DeepMind's Nature Paper and Earlier Related Work

DeepMind's Nature Paper and Earlier Related Work

Jürgen Schmidhuber
Pronounce: You_again Shmidhoobuh
26 February 2015 (updated April 2015)

The first four members of DeepMind include two former PhD students of my research group at the Swiss AI Lab IDSIA. Two additional key members of DeepMind also got their PhD degrees in my lab. Nevertheless, I am not quite happy with DeepMind's recent publication in Nature [2], although three of its authors were trained here.

The abstract of DeepMind's paper [2] on learning to play video games claims: "While reinforcement learning agents have achieved some successes in a variety of domains, their applicability has previously been limited to domains in which useful features can be handcrafted, or to domains with fully observed, low-dimensional state spaces." It also claims to bridge "the divide between high-dimensional sensory inputs and actions." Similarly, the first sentence of the abstract of the earlier tech report version [1] of the article [2] claims to "present the first deep learning model to successfully learn control policies directly from high-dimensional sensory input using reinforcement learning."

However, the first such system [3] was created earlier by other researchers at IDSIA.

The earlier system [3] indeed was able to "learn successful policies directly from high-dimensional sensory inputs using end-to-end reinforcement learning" (quote from the abstract [2]), without any unsupervised pre-training. It was successfully applied to various problems such as video game-based race car driving from high-dimensional visual input streams. See post-training movie.

It uses recent compressed recurrent neural networks [4] to deal with sequential video inputs in partially observable environments, while system [2] uses more limited feedforward networks and other techniques from over two decades ago, namely, CNNs [5,6], experience replay [7], and temporal difference-based game playing like in the famous self-teaching backgammon player [8], which 20 years ago already achieved the level of human world champions (while the Nature paper [2] reports "more than 75% of the human score on more than half of the games"). After minimal preprocessing in both cases [3][2](Methods), the visual input to both learning systems [3,2] is still high-dimensional.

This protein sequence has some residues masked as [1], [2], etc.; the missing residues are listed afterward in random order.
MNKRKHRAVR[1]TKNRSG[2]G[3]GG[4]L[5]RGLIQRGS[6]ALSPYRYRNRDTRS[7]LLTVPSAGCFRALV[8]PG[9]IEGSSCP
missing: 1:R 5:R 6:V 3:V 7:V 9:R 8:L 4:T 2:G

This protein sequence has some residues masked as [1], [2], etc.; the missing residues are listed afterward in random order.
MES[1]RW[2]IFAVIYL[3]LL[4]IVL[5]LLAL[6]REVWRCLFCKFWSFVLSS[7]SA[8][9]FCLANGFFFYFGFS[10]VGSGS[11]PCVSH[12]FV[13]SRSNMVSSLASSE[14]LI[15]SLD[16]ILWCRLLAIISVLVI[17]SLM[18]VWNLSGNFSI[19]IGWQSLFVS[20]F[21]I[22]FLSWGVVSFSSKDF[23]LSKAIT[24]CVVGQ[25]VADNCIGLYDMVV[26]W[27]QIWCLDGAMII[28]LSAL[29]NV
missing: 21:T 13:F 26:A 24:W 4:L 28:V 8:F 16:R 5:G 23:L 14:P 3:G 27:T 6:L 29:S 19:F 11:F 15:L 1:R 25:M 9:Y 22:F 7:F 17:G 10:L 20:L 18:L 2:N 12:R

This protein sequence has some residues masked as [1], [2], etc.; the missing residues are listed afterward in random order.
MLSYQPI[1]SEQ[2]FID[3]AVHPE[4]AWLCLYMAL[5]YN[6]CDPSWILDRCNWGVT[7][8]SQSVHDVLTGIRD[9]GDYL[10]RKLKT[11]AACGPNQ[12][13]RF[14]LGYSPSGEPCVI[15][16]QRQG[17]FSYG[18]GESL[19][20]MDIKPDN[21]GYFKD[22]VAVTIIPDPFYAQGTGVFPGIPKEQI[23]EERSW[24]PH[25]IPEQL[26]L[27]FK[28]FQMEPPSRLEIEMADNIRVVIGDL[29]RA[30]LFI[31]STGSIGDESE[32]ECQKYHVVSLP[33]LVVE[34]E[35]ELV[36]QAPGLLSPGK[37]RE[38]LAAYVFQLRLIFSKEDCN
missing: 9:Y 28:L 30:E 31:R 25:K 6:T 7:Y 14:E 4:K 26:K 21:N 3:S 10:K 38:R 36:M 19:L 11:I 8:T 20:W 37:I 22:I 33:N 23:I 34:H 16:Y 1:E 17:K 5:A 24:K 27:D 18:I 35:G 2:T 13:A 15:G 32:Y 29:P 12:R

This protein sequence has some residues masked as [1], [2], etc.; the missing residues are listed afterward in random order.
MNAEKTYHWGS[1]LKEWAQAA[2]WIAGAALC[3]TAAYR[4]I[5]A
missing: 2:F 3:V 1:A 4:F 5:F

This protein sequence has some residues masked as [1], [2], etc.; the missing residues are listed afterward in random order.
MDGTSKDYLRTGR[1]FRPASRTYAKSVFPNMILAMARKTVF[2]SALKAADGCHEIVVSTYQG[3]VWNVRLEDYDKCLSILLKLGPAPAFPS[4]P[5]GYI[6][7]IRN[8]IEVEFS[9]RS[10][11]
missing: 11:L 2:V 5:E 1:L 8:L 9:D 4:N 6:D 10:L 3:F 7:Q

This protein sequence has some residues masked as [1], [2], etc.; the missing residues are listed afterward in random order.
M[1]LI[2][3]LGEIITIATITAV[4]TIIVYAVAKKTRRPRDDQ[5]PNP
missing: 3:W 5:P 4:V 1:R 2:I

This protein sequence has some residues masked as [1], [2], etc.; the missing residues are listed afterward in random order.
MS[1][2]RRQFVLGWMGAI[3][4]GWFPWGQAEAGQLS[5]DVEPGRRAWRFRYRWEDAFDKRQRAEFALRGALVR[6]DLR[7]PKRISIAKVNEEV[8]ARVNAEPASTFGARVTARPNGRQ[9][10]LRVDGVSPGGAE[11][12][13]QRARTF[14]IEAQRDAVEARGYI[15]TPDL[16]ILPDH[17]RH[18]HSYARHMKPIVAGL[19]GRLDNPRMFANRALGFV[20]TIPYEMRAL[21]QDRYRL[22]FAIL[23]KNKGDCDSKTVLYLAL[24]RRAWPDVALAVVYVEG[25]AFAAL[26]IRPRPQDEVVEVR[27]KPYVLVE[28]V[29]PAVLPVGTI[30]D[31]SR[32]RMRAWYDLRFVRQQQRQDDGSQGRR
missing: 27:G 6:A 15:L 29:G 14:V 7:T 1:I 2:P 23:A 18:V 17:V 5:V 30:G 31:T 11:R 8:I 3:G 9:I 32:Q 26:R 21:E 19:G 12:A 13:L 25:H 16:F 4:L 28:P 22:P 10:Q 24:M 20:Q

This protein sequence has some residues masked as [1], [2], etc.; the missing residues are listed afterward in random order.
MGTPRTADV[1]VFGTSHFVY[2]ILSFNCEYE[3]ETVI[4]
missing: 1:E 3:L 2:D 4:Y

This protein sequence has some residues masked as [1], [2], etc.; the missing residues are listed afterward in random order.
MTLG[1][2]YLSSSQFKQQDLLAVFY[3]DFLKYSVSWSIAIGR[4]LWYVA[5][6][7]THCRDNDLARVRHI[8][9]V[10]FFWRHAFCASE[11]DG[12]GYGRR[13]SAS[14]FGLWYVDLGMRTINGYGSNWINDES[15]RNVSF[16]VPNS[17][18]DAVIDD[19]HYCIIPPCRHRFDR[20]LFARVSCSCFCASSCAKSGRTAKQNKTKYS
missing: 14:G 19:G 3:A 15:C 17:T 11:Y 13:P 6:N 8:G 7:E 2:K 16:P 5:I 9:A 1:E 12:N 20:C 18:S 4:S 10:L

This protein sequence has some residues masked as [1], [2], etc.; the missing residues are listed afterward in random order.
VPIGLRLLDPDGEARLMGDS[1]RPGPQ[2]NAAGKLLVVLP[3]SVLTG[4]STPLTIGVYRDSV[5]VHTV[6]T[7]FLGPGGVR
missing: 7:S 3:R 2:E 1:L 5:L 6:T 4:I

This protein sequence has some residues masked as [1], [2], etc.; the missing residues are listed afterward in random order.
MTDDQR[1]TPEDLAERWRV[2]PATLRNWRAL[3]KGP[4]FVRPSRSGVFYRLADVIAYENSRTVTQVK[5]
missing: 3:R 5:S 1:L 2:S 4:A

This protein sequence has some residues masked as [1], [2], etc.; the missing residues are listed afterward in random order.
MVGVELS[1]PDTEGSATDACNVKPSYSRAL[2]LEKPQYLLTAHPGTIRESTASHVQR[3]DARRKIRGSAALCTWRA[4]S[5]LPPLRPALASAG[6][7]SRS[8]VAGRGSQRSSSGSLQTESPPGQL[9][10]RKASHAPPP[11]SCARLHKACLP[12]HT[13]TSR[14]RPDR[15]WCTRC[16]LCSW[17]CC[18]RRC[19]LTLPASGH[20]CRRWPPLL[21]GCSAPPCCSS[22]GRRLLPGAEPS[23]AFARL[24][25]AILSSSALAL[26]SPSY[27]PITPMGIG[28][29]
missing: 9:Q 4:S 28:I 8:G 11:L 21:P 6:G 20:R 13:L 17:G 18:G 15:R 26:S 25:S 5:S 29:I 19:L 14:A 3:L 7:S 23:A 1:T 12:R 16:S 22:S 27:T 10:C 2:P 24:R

In 2013, neuroevolution-based reinforcement learning (e.g., survey [12]) also successfully learned to play Atari games [9].

The article [2] also claims "the first artificial agent that is capable of learning to excel at a diverse array of challenging tasks". Since other learning systems also can solve quite diverse tasks, this claim seems debatable at least.

Numerous additional relevant references on "Deep Reinforcement Learning" can be found in Sec. 6 of a recent survey [10]. A recent TED talk [11] suggests that the system [1,2] was a reason why Google bought DeepMind, indicating commercial relevance of this topic.

Compare a popular G+ post on this and the corresponding reply in a recent AMA (Ask Me Anything) on reddit, as well as this online comment at (27 March 2015).


[1] V. Mnih, K. Kavukcuoglu, D. Silver, A. Graves, I. Antonoglou, D. Wierstra, M. Riedmiller. Playing Atari with Deep Reinforcement Learning. Tech Report, 19 Dec. 2013,

[2] V. Mnih, K. Kavukcuoglu, D. Silver, A. A. Rusu, J. Veness, M. G. Bellemare, A. Graves, M. Riedmiller, A. K. Fidjeland, G. Ostrovski, S. Petersen, C. Beattie, A. Sadik, I. Antonoglou, H. King, D. Kumaran, D. Wierstra, S. Legg, D. Hassabis. Human-level control through deep reinforcement learning. Nature, vol. 518, p 1529, 26 Feb. 2015.